Home Airlines The Three Reasons I’m Relieved I Was Avoiding Flights On The 737 MAX

The Three Reasons I’m Relieved I Was Avoiding Flights On The 737 MAX

by joeheg

Ever since the 737 MAX started flying in the US on October 1, 2017, I’d never flown on one. I had plenty of chances to do so but when booking flights, I actively avoided flying on one if I could. This wasn’t some sort of innate sense of concern about the plane’s safety; instead, I didn’t fly on one because the in-flight experience was worse than what was available on other planes flying the same routes.

Looking to the immediate and long term future, there are other reasons I’m relieved I didn’t book our flights on the 737 MAX.

Reason One: The Obvious

Knowing what we do about the 737 MAX, I’d have to say I’m glad I stayed away from the plane for totally unrelated reasons. Even if I had flown on one, at the time, I would have had no doubts that it was just as safe as any other plane in the sky, which is a questionable statement in hindsight.

Reason Two: The Practical

Southwest is the U.S. airline that had the largest number of 737 MAX planes in service – thirty-seven at the time of the grounding of the aircraft. Many of those planes were operating routes from our home airport of Orlando, including flights to Atlanta, Dallas, Houston, and New Orleans. When I booked us flights to New Orleans, I made sure we were flying on a 737-700 or an older 737-800. I mean there was always a chance there would be an equipment swap but there wasn’t anything I could do if that happened.

American Airlines also has a number of 737 MAX aircraft and one of the routes the plane flew was from MIA-MCO. That’s essentially the route we’d need to take on American if we were ever looking to fly anywhere from Orlando, besides one of American’s other hub cities.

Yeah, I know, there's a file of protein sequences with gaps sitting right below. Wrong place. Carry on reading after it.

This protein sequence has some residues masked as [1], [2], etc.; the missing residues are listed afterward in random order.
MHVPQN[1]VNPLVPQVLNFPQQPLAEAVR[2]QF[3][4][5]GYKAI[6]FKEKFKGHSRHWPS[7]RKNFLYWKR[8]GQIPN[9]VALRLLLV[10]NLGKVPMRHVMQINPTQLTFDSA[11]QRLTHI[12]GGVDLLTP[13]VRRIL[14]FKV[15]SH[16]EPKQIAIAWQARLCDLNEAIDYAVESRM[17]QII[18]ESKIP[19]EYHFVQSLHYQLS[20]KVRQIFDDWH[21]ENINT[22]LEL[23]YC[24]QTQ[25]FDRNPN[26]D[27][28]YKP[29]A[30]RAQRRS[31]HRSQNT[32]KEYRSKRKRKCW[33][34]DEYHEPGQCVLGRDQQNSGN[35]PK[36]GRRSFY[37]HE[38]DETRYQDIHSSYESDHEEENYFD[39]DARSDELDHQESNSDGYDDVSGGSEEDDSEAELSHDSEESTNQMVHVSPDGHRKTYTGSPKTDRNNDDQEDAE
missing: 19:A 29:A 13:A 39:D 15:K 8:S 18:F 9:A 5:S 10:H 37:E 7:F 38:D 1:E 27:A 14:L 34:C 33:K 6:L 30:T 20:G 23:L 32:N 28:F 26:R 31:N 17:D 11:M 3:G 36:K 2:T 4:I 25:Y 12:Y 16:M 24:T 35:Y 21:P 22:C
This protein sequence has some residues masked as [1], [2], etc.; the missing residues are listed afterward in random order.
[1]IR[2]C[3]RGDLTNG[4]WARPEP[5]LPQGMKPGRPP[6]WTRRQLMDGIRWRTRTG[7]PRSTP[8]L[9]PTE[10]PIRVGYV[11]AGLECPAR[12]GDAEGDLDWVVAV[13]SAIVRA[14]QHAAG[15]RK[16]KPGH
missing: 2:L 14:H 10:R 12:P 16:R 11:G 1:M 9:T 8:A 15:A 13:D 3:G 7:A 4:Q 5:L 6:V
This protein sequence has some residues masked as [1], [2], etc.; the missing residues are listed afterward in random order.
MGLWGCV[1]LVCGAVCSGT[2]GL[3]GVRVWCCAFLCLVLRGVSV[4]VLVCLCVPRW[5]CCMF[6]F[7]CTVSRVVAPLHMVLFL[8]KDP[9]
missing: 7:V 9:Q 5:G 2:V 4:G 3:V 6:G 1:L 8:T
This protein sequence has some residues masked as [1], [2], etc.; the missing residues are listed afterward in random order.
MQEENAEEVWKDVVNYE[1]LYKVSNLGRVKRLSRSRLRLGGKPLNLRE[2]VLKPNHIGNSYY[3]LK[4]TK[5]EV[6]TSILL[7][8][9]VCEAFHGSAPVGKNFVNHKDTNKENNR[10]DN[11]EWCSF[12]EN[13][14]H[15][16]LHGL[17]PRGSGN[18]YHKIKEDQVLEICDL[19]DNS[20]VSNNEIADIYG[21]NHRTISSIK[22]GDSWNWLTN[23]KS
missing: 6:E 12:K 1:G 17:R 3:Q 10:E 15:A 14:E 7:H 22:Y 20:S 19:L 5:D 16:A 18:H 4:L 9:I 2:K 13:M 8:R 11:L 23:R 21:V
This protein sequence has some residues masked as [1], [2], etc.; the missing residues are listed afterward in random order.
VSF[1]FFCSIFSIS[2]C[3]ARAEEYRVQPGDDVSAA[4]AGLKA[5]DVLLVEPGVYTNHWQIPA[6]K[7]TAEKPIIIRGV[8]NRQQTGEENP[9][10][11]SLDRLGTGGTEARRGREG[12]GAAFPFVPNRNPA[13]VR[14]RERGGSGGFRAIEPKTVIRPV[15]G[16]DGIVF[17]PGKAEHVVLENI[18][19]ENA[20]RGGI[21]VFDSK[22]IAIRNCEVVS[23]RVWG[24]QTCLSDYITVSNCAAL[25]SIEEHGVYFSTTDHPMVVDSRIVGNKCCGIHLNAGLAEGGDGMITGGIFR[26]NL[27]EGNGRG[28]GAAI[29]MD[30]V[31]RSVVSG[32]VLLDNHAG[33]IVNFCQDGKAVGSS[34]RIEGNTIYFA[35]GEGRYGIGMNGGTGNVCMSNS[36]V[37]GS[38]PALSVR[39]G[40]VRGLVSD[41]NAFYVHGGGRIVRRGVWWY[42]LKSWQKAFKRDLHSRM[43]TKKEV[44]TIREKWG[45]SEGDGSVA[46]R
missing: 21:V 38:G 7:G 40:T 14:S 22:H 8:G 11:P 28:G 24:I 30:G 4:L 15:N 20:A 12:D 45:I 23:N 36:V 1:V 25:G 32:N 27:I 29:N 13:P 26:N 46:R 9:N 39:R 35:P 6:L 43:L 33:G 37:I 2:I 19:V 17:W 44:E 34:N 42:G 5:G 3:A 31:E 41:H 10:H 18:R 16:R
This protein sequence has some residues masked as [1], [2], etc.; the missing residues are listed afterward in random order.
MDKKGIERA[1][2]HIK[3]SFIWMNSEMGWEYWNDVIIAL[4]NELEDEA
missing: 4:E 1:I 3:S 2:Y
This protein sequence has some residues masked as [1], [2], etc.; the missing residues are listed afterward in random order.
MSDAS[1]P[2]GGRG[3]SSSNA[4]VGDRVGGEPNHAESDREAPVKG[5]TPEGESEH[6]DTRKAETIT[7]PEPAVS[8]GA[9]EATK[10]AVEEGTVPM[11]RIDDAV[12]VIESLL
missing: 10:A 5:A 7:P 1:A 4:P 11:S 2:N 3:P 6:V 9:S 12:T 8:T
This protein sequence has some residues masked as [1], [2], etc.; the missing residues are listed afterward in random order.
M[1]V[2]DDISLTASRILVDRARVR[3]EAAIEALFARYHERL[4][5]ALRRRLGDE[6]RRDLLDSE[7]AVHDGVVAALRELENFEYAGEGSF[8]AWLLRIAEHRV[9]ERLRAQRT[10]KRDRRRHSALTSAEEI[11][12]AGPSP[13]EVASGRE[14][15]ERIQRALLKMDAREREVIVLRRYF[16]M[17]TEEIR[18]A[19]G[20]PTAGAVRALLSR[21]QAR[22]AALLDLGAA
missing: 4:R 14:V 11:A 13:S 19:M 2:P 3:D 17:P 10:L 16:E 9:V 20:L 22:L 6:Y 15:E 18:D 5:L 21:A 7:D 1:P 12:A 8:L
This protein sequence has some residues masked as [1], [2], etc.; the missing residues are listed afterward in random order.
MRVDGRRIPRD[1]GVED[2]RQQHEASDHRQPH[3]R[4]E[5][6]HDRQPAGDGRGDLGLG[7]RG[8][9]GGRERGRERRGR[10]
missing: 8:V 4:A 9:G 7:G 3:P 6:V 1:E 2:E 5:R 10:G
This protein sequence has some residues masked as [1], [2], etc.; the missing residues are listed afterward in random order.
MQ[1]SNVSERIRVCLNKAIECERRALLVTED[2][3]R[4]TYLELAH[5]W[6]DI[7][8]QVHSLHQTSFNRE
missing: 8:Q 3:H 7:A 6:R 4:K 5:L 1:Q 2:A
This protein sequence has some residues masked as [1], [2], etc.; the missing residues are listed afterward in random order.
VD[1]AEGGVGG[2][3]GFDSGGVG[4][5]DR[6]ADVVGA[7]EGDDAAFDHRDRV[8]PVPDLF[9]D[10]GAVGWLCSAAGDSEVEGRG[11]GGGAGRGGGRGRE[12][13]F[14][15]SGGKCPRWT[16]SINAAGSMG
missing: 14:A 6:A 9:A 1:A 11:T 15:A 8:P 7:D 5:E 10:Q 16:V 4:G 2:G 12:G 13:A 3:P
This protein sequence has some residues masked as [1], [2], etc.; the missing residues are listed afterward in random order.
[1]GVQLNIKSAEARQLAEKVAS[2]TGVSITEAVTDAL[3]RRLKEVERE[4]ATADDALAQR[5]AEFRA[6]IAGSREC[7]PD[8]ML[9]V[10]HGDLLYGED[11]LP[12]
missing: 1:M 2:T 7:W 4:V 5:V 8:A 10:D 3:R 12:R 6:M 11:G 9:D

Screen Shot 2019-04-17 at 4.19.25 PM

Photo from LaGuardia Terminal B Twitter

Since I’m not good at spontaneous travel, most of our summer travel plans are already either finalized or on the way to being set. The first thing I try to lock down is the plane reservations and we have flights on both American and Southwest planned.

Southwest has already announced that they are canceling all 737 MAX through August 5, 2019, and American has canceled all flights through August 19, 2019.  Now, just because you’re not on one of the canceled flights doesn’t mean you’re in the clear. American is adjusting flight schedules and gives this guidance on their website:

Question: My flight was previously scheduled on a MAX. Will it be canceled?
Answer: Not all flights that were previously scheduled on a MAX will be canceled, as we plan to substitute other aircraft types. In total, approximately 115 flights will be canceled per day.

Question: My flight wasn’t scheduled to be on a MAX. Why has it been canceled? 
Answer: A flight that was not scheduled as a MAX flight might be canceled to enable our team to cover a MAX route with a different aircraft. Our goal is to minimize the impact to the smallest number of customers.

Reason Three: The Financial